In short: take risks, but don’t do anything dumb.
3. When You Decide, Decide Fully
Remember in the movies when they would ask, “Which wire should I cut?” The bomb squad expert never says, “Well, I’m kinda thinkin’ the red one, but I’m not so sure, let’s give it a shot.”
If you are leading in the right direction, lead with confidence and strength, otherwise, stay put, but don’t balk. There’s always a penalty for balking.
4. Always Be Personally Invested
Don’t ask those you lead to take risks in situations where you don’t have to do so.
Put something on the line. Make it personal. Lead by example. People will follow your passionate and well-demonstrated commitment more than they will your words.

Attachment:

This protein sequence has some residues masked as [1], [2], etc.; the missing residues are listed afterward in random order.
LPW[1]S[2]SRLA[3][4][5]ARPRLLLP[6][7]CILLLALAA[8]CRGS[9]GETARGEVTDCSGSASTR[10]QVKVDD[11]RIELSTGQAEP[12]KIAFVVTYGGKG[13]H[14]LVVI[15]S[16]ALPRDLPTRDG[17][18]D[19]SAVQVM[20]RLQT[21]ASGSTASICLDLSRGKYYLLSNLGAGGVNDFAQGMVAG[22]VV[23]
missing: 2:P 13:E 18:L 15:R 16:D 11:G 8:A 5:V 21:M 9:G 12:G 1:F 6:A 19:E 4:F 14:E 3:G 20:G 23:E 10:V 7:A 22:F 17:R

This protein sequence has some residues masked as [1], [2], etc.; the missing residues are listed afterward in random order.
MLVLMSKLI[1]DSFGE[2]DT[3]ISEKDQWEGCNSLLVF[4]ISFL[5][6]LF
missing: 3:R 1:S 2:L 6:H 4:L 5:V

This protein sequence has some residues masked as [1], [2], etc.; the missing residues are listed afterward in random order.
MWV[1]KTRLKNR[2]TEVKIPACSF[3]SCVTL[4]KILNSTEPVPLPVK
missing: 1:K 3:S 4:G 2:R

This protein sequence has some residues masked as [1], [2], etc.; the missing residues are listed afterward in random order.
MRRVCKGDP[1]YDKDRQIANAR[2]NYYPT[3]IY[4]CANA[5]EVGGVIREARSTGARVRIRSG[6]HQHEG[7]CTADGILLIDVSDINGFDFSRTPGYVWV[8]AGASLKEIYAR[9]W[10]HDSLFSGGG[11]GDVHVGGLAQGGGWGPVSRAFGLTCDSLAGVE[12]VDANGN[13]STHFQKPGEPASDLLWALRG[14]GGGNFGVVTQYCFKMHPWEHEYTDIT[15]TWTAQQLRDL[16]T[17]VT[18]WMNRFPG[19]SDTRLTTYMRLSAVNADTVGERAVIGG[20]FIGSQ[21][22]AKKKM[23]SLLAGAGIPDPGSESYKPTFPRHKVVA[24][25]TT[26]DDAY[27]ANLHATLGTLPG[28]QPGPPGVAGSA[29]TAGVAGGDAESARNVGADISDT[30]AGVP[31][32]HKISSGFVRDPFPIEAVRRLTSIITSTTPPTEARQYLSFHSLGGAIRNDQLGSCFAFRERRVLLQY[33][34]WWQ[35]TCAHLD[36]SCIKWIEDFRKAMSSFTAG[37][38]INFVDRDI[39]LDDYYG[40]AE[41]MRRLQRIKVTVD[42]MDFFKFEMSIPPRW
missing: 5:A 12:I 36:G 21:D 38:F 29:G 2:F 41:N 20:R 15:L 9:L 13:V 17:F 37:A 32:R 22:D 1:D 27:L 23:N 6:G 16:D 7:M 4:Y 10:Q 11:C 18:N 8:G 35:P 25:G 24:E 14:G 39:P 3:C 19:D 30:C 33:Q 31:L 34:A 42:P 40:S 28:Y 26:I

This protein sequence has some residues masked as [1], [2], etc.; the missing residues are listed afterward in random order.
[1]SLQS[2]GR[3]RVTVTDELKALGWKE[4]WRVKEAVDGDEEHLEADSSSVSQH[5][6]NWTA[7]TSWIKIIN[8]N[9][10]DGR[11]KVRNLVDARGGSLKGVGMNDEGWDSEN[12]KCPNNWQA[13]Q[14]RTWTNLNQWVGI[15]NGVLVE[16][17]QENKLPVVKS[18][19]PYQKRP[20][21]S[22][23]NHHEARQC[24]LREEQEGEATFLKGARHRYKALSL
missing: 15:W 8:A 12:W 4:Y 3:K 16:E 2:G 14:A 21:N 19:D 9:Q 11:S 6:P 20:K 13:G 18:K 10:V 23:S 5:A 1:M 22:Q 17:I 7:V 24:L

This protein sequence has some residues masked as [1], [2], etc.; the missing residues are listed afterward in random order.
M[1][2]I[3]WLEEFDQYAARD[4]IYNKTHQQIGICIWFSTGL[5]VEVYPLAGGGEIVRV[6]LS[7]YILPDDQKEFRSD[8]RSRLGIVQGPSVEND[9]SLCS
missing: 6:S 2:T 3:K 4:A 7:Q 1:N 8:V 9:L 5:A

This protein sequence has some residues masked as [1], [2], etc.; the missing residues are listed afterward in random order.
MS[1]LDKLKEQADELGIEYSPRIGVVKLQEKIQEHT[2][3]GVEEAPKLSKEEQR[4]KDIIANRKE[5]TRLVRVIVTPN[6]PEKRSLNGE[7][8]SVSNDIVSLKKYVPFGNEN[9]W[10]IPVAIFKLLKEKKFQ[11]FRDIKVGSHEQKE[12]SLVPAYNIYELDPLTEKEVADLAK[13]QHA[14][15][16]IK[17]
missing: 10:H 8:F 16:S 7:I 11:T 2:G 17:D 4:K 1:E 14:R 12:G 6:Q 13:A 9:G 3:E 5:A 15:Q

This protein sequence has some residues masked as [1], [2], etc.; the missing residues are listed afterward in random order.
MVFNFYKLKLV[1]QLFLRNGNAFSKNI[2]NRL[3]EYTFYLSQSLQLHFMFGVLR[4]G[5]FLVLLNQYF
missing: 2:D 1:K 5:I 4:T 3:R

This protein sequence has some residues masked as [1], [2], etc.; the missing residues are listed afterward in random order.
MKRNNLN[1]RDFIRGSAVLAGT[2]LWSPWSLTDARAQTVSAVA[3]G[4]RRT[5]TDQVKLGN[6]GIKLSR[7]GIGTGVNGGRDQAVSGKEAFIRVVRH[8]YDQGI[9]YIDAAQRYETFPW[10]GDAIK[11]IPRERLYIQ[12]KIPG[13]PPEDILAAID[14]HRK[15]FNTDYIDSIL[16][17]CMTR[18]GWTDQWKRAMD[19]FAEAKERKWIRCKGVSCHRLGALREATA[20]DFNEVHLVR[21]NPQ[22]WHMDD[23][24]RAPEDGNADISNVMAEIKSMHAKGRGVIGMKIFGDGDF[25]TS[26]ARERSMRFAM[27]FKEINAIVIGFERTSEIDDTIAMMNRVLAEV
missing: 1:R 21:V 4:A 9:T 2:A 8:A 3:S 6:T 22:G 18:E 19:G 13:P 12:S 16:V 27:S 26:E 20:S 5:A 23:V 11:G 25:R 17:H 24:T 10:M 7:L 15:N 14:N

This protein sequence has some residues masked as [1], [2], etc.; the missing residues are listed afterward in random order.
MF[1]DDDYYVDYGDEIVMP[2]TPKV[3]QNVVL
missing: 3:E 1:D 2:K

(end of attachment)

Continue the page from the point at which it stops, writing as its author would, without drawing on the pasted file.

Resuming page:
5. Don’t Be Afraid of the Words “I Was Wrong.”
Those are tough to say, but sometimes we have to back up and ask forgiveness.
Never proceed with a terrible decision if it becomes evident you should have led otherwise. Instead, use the recovery as a time to demonstrate strength the best you can.
Respect people who trust you. It takes a lot for people to trust you, so treat leadership equity like precious porcelain.
It’s part of being a good shepherd.
This article on leadership equity originally appeared here, and is used by permission.